What To Consider Before Using Hot Sauce At A Mexican Restaurant

Whether you douse your food with hot sauce or can only handle a few drops, everyone has their go-to condiment for spicing up their favorite foods. If you're a fan of Cholula, Franks RedHot, Sriracha, or Tabasco, you're not alone, as Food & Wine reveals these are the most popular hot sauces in America. And while each of these have varying spice levels, did you know they're part of different hot sauce categories as well? Tabasco and RedHot fall under the Louisiana-style umbrella, according to Taste of Home, which is characterized by thin hot sauces made with chili peppers, salt, and vinegar. And while Sriracha is a category all on its own, Cholula is part of the picante sauces, which lean more Mexican and don't use any vinegar.

Cholula may be one of the most well-known names in picante hot sauce and one of the best grocery store hot sauce brands, but the world of Mexican hot sauces is truly a bottomless (and spicy) pit. Some milder varieties include yellow-label Valentina, jalapeño El Yucateco, and Salsa Búfalo, according to Amigo Foods, but if you're looking for extra heat, try Mayanik Mexican, made with habaneros, or black-label Valentina.

If you don't see any of these recognizable bottles the next time you're dining out at a Mexican restaurant, you may be tempted to try the housemade hot sauce. And while homemade is usually better, you'll want to keep one thing in mind before diving in — the heat.

For homemade hot sauces, the spice level will vary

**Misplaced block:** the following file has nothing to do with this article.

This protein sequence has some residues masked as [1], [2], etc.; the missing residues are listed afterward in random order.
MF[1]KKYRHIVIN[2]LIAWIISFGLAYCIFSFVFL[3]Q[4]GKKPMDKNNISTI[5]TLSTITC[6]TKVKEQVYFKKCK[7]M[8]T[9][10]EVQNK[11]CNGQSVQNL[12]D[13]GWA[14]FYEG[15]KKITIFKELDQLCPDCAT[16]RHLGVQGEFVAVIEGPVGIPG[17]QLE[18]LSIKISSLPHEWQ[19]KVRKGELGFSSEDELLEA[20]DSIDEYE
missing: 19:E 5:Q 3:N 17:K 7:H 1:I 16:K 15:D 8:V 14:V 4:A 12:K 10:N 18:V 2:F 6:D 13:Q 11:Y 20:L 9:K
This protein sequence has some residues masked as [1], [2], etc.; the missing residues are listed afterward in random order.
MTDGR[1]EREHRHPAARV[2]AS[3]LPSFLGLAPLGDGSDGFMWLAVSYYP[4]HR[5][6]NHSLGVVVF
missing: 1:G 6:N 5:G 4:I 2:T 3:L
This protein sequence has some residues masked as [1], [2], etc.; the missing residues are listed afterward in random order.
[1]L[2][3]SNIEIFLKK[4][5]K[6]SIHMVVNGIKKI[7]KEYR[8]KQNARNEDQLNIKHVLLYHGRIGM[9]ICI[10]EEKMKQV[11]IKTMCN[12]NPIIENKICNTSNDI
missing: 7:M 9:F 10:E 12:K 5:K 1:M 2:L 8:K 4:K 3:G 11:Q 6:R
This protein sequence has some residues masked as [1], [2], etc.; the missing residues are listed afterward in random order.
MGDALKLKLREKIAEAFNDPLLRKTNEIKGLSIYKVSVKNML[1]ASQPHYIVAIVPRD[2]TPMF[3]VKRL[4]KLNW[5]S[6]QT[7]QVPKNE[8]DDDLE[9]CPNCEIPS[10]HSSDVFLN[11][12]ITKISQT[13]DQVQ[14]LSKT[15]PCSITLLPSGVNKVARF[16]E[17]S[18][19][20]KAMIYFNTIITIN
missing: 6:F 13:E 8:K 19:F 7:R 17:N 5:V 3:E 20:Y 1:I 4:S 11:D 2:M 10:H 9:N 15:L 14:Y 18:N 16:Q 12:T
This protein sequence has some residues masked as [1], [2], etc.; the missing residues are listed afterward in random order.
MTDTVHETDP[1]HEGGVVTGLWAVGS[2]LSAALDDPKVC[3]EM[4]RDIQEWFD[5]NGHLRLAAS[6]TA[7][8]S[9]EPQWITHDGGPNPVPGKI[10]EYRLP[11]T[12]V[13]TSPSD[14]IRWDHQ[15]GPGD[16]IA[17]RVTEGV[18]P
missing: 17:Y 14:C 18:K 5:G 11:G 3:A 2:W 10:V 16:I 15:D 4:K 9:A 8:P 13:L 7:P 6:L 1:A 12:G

While it's always a good idea to try authentic, homemade foods, those with a low spice tolerance may want to be careful before sampling the house hot sauce at Mexican restaurants. According to Insider, these condiments can be way spicier than what customers are used to, so at the very least, test a drop on your tongue before dousing it all over your food. Hot sauce recipes can vary from restaurant to restaurant, with the exact spiciness level depending on the peppers used, the food they're meant for, and the preferences of the person making them (via The Spruce Eats).

Eater lists Mexican food, alongside Indian and Korean, as one of the spiciest cuisines in the world, with chiles featured in dishes like chile rellenos and chiles en nogado. And it turns out there's a good reason for all the heat. According to Hot Sauce Hell, warmer climates like Mexico's generally produce spicier food since the heat is thought to slow down higher rates of bacteria growth in these areas.

That's not to say you should shy away from adding hot sauce to your food next time you're trying out a new Mexican restaurant -– just proceed with caution. Try a little taste of the sauce to gauge its spice level before downing your tacos.